Halo-Halo: Philippines’ ultimate summer quencher

Now that it’s summer in the Philippines, everybody’s looking for a way to beat the heat. And apart from the exciting getaways and road trips, there’s this one treat everybody just can’t get enough of – the halo-halo.
Halo-halo, in its English translation means mix-mix and rightly so. Others usually describe it as a fruit mix; while locals simply refer to this summer treat as the ultimate “panghimagas” or dessert. Though it is offered all year-round, this Filipino dessert is best enjoyed during the summer season.
The sight of a tall glass filled with a layer of colorful and tasty ingredients is just too enticing to resist. But other than its appealing presentation, what makes this popular dessert a favorite treat? Imagine a generous serving of halo-halo made with shaved ice, a hodgepodge of ingredients – mixed beans such as read beans and chick peas, shreds of sweetened bananas, sugar palm fruit (kaong), chunks of jackfruit (langka), gelatin, tapioca pearls, coconut meat (macapuno), and nata de coco; topped with chunks of cream caramel flan (leche flan), purple yam (ube) and a scoop of ice cream (ube, cheese or mango flavor); poured with evaporated milk and sprinkled with crush young rice (pinipig) for that extra topping.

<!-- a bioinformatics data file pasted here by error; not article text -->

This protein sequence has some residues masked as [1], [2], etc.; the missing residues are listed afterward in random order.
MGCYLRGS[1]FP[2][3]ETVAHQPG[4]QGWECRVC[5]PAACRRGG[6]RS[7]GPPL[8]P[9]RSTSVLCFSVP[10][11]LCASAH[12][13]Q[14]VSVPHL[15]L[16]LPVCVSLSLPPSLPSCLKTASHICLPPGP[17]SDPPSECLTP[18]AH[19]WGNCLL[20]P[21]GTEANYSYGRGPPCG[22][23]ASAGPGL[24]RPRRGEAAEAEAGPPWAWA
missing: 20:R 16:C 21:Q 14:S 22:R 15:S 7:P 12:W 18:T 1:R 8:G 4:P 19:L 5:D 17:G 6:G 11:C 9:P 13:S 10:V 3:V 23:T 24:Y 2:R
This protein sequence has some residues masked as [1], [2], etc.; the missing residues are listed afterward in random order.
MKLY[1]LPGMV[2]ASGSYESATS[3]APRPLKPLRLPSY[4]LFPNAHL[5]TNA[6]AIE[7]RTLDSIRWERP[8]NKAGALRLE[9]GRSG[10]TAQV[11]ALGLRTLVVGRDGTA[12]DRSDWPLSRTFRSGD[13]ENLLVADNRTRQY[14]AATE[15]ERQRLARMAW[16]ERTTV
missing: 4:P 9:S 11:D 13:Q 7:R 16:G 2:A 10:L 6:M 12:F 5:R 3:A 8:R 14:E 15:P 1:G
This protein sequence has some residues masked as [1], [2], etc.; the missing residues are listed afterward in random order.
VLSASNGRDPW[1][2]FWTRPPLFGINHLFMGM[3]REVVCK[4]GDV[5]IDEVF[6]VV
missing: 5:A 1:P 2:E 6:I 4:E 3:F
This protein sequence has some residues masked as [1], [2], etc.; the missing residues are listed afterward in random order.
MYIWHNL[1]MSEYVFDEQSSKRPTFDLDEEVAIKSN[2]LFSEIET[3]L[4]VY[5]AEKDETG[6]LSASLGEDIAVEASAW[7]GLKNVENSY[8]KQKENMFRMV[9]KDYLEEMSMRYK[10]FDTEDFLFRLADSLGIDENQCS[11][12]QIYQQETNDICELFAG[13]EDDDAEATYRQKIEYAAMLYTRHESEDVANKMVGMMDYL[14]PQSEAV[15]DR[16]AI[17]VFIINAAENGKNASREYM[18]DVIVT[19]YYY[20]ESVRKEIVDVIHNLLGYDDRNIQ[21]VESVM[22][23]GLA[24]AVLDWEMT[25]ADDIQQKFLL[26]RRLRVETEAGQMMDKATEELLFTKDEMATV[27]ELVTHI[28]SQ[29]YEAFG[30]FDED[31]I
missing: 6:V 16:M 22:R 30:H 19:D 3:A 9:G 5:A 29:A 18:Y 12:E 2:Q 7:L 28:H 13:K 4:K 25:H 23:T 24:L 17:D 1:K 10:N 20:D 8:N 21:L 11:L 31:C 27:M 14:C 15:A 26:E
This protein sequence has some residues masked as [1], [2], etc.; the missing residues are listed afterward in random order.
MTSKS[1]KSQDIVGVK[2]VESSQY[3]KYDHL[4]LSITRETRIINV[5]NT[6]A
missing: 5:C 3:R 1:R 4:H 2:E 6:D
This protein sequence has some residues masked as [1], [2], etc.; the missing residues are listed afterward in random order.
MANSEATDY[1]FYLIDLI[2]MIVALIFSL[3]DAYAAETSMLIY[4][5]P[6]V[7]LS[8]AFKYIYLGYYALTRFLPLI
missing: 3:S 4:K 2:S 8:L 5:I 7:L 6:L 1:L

Nowadays, there have been variations of the halo-halo. Aside from the regular milk, coconut or organic whole milk has been widely used. While in some places, servings include a variety of fruits such as strawberries and slices of mango; and Rice Krispies is a substitute to pinipig. Several restaurants let guests create their own halo-halo, which makes it a lot more exciting to eat.
Digging into that sumptuous bowl or glass for your favorite ingredient is pretty fun too! Though it’s quite tricky mixing this concoction of fruits and sweets, an extra-long spoon is the perfect match to enjoy a best-seller summer treat in the Philippines. Whether young or old, a foodie or a sweet tooth, halo-halo will surely leave one asking for more.
The Philippines is a melting pot of culture, and its very own halo-halo – a mishmash of ingredients, taste and texture, is a true representation of the rich Filipino cuisine.

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